The Handmaid's Tale by Margaret Atwood

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24 ‘Now places are known by their signs alone.’ – The regime is trying to ensure that all women are illiterate. It is implied, though never explicitly stated, that this applies even to Wives. The Commander’s Bible is kept in a locked cabinet, for example, and Serena Joy is only seen gardening and knitting, never reading. Gilead’s attempt to oppress women in this way mirrors the practices of the Taliban when in power in Afghanistan from 1996-2001. The Taliban, however, did not emerge as a religio-political movement until the 1990s and The Handmaid’s Tale was published in 1985, so there can be no direct correlation. It should also be noted that the Taliban are most unusual in the Islamic world in their denial of education to women.

24 ‘a Humphrey Bogart festival’ – Ironically, the films shown at ‘Lilies’ when it was a cinema seem to come from a thoroughly patriarchal, pre-feminist period of American history.

24 ‘We were a society dying, said Aunt Lydia, of too much choice.’ – Interestingly, Offred writes that heroines played by the likes of Katherine Hepburn and Lauren Bacall ‘ seemed to be able to choose’ (emphasis added). For ordinary women in the 1950s, there was, in fact, far less choice than this implies. Liberalisation in the 1960s and 1970s led to more choice, but as Aunt Lydia points out, giving people more choice inevitably increases the likelihood that they may choose the wrong things. Such an analysis obviously involves tricky value judgements, difficult to establish in a culture of moral relativism, but it is certainly reasonable to suggest that after the liberalisation of the 1960s, more people chose promiscuity, divorce, abortion, pornography, drugs etc. and that these factors had a detrimental effect on society. This would, essentially, be the right-wing view, associated with the ‘Moral Majority’ movement of the 1980s; the left-wing view would be that liberalism and the freedoms it brings outweigh any perceived disadvantages.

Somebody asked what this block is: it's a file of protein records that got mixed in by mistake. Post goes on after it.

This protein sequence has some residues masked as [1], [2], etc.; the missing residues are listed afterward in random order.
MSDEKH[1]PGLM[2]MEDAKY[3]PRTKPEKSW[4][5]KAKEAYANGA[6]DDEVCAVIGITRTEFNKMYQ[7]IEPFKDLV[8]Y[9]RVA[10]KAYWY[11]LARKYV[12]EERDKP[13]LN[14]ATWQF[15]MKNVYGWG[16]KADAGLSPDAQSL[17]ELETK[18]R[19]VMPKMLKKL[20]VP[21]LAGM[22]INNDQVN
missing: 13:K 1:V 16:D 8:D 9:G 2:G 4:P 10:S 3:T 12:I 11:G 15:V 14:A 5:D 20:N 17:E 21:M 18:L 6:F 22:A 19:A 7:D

25 ‘the Libertheos’ – Liberation Theology was an influential movement within the Roman Catholic Church in the 1980s and subsequently. It was criticised by more conservative elements within the Church for, essentially, ‘baptising’ Marxist ideology, in calling for political liberation for oppressed peoples and taking up the priority of an ‘option for the poor’. While Gilead’s internal religious resistance groups seem to either represent the result of schisms within the assumed pre-Gilead evangelical alliance (the Baptists?) or religious groups never assimilated to the regime (Quakers? Roman Catholics?), the term ‘Libertheos’ seems to imply that most of the American continent has become theocratic. Possibly this is the case, or, perhaps more likely, this is simply the way Gilead tends to view the outside world. Given its own theocratic nature, Gilead might well be expected to characterise its political enemies as religious heretics. A loose analogy would be with the way modern Iran refers to America as the ‘Great Satan’.

25 ‘Moira’ – First mention of this important character (other than in the list of Handmaid’s names in Chapter One).

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